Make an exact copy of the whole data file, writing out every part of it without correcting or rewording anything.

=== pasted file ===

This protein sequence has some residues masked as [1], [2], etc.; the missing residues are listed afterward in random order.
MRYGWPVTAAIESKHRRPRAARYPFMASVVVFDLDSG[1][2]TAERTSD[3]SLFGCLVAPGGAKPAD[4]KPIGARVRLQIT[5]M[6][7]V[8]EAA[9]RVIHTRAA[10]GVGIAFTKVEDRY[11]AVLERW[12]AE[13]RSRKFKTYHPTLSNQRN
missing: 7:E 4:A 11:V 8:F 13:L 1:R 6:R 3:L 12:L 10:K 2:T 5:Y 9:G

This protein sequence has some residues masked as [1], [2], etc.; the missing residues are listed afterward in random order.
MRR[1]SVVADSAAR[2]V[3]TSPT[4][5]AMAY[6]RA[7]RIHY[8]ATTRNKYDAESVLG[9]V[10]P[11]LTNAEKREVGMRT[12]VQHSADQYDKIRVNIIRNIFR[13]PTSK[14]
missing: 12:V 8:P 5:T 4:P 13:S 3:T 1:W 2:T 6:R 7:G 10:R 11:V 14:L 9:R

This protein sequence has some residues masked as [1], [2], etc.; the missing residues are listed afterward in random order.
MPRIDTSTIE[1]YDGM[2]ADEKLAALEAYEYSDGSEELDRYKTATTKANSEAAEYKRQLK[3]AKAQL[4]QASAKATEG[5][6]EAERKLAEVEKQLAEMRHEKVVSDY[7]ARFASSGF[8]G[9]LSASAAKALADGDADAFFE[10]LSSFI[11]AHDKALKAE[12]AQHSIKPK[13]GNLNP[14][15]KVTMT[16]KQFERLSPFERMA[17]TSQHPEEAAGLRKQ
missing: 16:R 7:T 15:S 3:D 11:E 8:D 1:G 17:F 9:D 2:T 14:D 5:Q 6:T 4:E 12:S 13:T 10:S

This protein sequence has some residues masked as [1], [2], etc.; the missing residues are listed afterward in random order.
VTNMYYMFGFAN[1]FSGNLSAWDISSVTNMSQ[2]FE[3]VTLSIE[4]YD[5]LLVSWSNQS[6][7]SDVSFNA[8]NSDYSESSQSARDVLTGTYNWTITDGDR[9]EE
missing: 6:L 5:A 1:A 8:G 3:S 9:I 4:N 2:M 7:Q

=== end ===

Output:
This protein sequence has some residues masked as [1], [2], etc.; the missing residues are listed afterward in random order.
MRYGWPVTAAIESKHRRPRAARYPFMASVVVFDLDSG[1][2]TAERTSD[3]SLFGCLVAPGGAKPAD[4]KPIGARVRLQIT[5]M[6][7]V[8]EAA[9]RVIHTRAA[10]GVGIAFTKVEDRY[11]AVLERW[12]AE[13]RSRKFKTYHPTLSNQRN
missing: 7:E 4:A 11:V 8:F 13:L 1:R 6:R 3:L 12:L 10:K 2:T 5:Y 9:G

This protein sequence has some residues masked as [1], [2], etc.; the missing residues are listed afterward in random order.
MRR[1]SVVADSAAR[2]V[3]TSPT[4][5]AMAY[6]RA[7]RIHY[8]ATTRNKYDAESVLG[9]V[10]P[11]LTNAEKREVGMRT[12]VQHSADQYDKIRVNIIRNIFR[13]PTSK[14]
missing: 12:V 8:P 5:T 4:P 13:S 3:T 1:W 2:T 6:R 7:G 10:R 11:V 14:L 9:R

This protein sequence has some residues masked as [1], [2], etc.; the missing residues are listed afterward in random order.
MPRIDTSTIE[1]YDGM[2]ADEKLAALEAYEYSDGSEELDRYKTATTKANSEAAEYKRQLK[3]AKAQL[4]QASAKATEG[5][6]EAERKLAEVEKQLAEMRHEKVVSDY[7]ARFASSGF[8]G[9]LSASAAKALADGDADAFFE[10]LSSFI[11]AHDKALKAE[12]AQHSIKPK[13]GNLNP[14][15]KVTMT[16]KQFERLSPFERMA[17]TSQHPEEAAGLRKQ
missing: 16:R 7:T 15:S 3:D 11:E 8:D 1:G 17:F 9:D 2:T 14:D 5:Q 6:T 4:E 12:S 13:T 10:S

This protein sequence has some residues masked as [1], [2], etc.; the missing residues are listed afterward in random order.
VTNMYYMFGFAN[1]FSGNLSAWDISSVTNMSQ[2]FE[3]VTLSIE[4]YD[5]LLVSWSNQS[6][7]SDVSFNA[8]NSDYSESSQSARDVLTGTYNWTITDGDR[9]EE
missing: 6:L 5:A 1:A 8:G 3:S 9:I 4:N 2:M 7:Q